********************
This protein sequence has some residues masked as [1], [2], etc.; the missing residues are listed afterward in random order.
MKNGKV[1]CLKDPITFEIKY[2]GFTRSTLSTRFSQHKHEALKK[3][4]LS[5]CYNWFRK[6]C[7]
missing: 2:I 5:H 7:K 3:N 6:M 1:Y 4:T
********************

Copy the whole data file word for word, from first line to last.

This protein sequence has some residues masked as [1], [2], etc.; the missing residues are listed afterward in random order.
MKNGKV[1]CLKDPITFEIKY[2]GFTRSTLSTRFSQHKHEALKK[3][4]LS[5]CYNWFRK[6]C[7]
missing: 2:I 5:H 7:K 3:N 6:M 1:Y 4:T